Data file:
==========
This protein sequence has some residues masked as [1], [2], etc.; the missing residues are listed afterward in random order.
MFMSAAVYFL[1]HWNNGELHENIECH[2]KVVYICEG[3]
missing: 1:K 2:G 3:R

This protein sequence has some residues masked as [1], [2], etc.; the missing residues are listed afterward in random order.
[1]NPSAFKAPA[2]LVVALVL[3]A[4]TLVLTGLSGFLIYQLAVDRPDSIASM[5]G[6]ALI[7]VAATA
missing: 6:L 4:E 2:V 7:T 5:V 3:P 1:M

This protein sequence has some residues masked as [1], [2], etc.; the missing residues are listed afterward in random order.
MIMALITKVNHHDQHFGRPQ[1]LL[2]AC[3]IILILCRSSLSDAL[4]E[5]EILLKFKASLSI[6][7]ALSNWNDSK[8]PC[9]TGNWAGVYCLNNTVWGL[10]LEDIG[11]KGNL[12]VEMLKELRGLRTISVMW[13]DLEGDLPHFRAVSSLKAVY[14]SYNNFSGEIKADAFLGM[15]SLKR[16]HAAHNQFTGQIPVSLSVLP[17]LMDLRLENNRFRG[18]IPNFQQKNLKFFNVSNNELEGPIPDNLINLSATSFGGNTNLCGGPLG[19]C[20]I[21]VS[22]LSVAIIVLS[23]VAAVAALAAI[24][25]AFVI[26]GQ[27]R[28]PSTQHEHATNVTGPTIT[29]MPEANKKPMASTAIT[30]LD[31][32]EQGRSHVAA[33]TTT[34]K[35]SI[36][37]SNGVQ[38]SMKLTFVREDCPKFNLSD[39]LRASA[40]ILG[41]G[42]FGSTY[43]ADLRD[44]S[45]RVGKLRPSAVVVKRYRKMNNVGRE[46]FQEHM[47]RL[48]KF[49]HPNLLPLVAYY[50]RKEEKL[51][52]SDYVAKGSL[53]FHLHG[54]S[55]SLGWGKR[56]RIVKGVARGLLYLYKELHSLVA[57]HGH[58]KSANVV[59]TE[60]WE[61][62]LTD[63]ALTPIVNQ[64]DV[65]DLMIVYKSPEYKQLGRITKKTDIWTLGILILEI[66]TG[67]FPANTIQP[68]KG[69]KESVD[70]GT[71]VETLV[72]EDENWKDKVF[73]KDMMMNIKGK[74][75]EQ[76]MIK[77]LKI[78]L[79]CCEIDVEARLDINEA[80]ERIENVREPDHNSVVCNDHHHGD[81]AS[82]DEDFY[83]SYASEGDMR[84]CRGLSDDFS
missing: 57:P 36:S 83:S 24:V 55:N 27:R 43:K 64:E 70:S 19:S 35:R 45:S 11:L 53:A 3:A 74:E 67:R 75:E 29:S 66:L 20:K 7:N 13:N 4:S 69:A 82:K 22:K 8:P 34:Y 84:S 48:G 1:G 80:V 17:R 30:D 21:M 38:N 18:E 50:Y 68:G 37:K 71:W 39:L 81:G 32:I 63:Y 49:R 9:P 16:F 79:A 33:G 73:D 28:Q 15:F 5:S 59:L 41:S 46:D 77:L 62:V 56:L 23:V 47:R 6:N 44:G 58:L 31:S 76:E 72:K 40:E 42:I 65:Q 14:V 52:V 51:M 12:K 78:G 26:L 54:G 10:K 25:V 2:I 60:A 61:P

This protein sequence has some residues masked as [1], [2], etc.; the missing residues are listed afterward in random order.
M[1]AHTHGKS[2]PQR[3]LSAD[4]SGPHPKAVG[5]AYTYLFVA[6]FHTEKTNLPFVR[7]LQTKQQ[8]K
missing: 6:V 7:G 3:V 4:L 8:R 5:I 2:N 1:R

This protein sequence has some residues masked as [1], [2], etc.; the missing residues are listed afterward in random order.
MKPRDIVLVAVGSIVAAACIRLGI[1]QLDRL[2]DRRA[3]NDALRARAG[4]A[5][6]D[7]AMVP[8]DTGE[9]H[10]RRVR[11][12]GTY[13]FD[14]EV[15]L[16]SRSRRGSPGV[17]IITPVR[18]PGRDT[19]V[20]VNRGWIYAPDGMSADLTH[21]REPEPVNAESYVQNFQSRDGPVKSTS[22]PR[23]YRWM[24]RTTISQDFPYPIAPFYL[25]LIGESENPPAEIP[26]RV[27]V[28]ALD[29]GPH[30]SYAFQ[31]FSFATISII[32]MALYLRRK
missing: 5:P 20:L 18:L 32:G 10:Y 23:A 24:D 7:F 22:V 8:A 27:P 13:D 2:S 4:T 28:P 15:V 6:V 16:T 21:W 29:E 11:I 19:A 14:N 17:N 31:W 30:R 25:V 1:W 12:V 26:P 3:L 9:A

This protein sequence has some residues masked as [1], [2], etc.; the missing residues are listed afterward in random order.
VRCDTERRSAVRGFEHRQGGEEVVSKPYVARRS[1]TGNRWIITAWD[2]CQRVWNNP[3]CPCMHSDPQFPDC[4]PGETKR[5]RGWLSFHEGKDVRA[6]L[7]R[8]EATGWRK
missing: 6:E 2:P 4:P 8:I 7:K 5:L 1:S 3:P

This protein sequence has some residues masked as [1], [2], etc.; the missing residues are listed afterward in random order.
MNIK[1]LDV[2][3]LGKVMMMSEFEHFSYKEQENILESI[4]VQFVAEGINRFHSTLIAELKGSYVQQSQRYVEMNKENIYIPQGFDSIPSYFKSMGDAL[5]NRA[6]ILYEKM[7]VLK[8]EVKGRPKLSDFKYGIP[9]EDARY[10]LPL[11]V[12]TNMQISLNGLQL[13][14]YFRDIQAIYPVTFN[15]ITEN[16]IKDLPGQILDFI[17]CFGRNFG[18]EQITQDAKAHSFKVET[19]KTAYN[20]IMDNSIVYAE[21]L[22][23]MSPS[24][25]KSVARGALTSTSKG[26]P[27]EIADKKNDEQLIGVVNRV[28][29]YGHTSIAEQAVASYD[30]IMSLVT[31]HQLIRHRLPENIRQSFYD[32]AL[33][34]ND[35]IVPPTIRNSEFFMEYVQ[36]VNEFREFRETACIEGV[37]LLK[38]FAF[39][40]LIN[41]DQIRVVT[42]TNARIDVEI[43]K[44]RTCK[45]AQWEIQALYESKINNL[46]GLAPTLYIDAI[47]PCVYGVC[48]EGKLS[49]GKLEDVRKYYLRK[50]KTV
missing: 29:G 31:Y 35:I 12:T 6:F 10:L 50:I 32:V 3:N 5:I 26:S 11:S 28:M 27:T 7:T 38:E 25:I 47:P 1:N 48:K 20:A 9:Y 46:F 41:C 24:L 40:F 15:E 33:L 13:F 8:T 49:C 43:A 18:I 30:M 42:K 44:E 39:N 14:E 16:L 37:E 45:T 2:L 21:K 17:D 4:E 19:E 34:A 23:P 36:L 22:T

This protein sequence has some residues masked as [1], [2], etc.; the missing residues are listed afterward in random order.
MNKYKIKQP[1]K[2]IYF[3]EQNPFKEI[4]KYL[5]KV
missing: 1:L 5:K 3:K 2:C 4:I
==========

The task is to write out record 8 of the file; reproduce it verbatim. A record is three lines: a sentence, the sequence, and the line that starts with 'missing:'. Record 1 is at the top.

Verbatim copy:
This protein sequence has some residues masked as [1], [2], etc.; the missing residues are listed afterward in random order.
MNKYKIKQP[1]K[2]IYF[3]EQNPFKEI[4]KYL[5]KV
missing: 1:L 5:K 3:K 2:C 4:I